Garrett v. Prime Transport Inc et al
ORDER denying 4 Plaintiff's Motion to Transfer Case; granting 6 Defendants' Motion to Dismiss. Pursuant to the Judgment entered together with this Order, this action is DISMISSED WITHOUT PREJUDICE. Signed by Judge Susan Webber Wright on 4/29/2011. (jct)
IN THE UNITED STATES DISTRICT COURT
EASTERN DISTRICT OF ARKANSAS
JULIE E. GARRETT
PRIME TRANSPORT, INC.; DALBO
HOLDINGS, INC.; DALBO, INC., and
NO: 3:10CV00165 SWW
Plaintiff Julie E. Garrett (“Garrett”) brings this personal injury action against Defendants
Prime Transport, Inc. (“Prime”), Dalbo Holdings, Inc. and Dalbo, Inc. (collectively “Dalbo”),1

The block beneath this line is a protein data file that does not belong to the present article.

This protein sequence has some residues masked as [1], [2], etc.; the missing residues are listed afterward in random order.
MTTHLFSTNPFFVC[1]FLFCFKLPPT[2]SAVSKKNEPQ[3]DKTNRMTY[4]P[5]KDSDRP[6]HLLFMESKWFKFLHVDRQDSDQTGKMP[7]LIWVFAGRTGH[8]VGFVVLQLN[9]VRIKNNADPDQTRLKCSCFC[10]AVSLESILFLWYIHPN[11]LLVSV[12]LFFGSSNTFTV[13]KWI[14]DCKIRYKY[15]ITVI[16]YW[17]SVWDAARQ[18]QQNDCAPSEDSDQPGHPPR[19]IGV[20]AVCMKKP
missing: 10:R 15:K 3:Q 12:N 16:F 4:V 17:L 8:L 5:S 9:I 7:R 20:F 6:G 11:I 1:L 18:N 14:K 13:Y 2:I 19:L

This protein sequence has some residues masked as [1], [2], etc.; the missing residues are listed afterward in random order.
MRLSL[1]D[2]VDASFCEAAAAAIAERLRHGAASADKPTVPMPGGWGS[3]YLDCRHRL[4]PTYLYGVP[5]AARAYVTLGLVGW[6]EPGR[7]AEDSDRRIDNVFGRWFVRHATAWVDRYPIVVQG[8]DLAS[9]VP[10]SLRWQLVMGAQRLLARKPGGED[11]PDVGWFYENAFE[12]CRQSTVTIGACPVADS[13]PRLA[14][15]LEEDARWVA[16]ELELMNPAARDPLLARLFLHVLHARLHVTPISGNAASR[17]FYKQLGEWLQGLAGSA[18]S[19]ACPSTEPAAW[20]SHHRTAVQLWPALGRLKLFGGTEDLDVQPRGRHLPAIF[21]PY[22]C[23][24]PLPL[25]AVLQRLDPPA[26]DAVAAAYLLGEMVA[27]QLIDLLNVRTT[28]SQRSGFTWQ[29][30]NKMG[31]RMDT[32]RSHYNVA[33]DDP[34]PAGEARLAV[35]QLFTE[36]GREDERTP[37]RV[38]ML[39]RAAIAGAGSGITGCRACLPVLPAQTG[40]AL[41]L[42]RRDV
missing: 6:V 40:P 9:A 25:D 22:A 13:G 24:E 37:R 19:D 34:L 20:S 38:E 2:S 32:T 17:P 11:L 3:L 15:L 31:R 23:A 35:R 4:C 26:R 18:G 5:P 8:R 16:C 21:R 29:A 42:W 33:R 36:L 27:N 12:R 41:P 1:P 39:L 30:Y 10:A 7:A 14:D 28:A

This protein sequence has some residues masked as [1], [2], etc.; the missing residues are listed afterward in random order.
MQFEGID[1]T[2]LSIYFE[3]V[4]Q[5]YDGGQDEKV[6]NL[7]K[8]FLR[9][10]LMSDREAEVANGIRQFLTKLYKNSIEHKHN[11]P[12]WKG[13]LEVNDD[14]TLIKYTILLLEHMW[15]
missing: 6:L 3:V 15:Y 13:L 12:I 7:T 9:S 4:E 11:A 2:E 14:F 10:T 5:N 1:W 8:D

and Kyle Story (“Story”). Before the Court are Garrett’s motion to transfer (docket entry #4)
and Defendants’ response in opposition (docket entry #8). Also before the Court is Defendants’
motion to dismiss, seeking dismissal of claims against Prime, Dalbo Holdings, Inc., and Dalbo,
Inc. for lack of personal jurisdiction and dismissal of claims against all defendants for
insufficient process and service of process. The time for responding has passed, and Garrett has
not responded. After careful consideration, and for reasons that follow, Garrett’s motion seeking
transfer to the United States District Court for the Northern District of Indiana will be denied,
Garrett alleges that Dalbo, Inc. is a wholly owned subsidiary of Dalbo Holdings, Inc.,
and she refers to the separate entities collectively as “Dalbo,” making no distinction between the
two. See Complaint, docket entry #1.
Defendants’ motion to dismiss will be granted, and this case will be dismissed without prejudice.